University of Cambridge > Talks.cam > Institute of Astronomy Seminars > Murdin Prize Ceremony -- Inward and outward migration of massive planets: moving towards a stalling radius

Murdin Prize Ceremony -- Inward and outward migration of massive planets: moving towards a stalling radius

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Recent studies on the planet-dominated regime of Type II migration showed that massive planets can migrate outwards. Using ‘fixed-planet’ simulations, these studies found a correlation between the sign of the torques acting on the planet (thus the direction of migration) and the parameter K’ (which describes the depth of the gap carved by the planet in the disc). We perform ‘live-planet’ simulations exploring a range of K’ and disc mass values to test and extend these results. The excitation of planet eccentricity in live-planet simulations breaks the direct dependence of migration rate on the torques imposed. By considering only the contribution to the torque due to the semimajor axis, we recover the relation between the direction of migration and K’. We then present a toy model in which the sign of planetary migration changes at a limiting value of K, through which we explore planets’ migration in viscously evolving discs. The existence of the torque reversal shapes the planetary system’s architecture by accumulating planets around a stalling radius, suggesting that planets pile up in the area 1-10 au, and thus disfavouring hot Jupiter formation through Type II migration in the planet-dominated regime.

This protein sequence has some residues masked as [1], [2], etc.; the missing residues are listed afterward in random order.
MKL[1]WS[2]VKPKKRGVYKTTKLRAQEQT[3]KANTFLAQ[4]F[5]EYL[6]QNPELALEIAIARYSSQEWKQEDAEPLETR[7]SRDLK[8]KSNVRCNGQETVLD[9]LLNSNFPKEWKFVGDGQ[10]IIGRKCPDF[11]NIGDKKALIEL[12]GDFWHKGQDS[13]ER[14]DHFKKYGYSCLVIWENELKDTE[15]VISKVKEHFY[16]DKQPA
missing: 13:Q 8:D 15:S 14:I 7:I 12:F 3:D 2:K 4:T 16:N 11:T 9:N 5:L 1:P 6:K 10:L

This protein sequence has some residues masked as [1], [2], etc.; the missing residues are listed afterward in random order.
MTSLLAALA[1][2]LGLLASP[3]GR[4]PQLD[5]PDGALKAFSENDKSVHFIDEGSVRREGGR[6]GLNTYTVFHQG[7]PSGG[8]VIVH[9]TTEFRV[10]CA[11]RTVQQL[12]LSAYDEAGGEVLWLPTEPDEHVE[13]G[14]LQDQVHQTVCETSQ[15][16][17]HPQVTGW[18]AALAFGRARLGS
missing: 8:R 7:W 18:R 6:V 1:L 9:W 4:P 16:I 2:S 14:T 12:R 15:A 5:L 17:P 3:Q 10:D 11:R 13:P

This talk is part of the Institute of Astronomy Seminars series.

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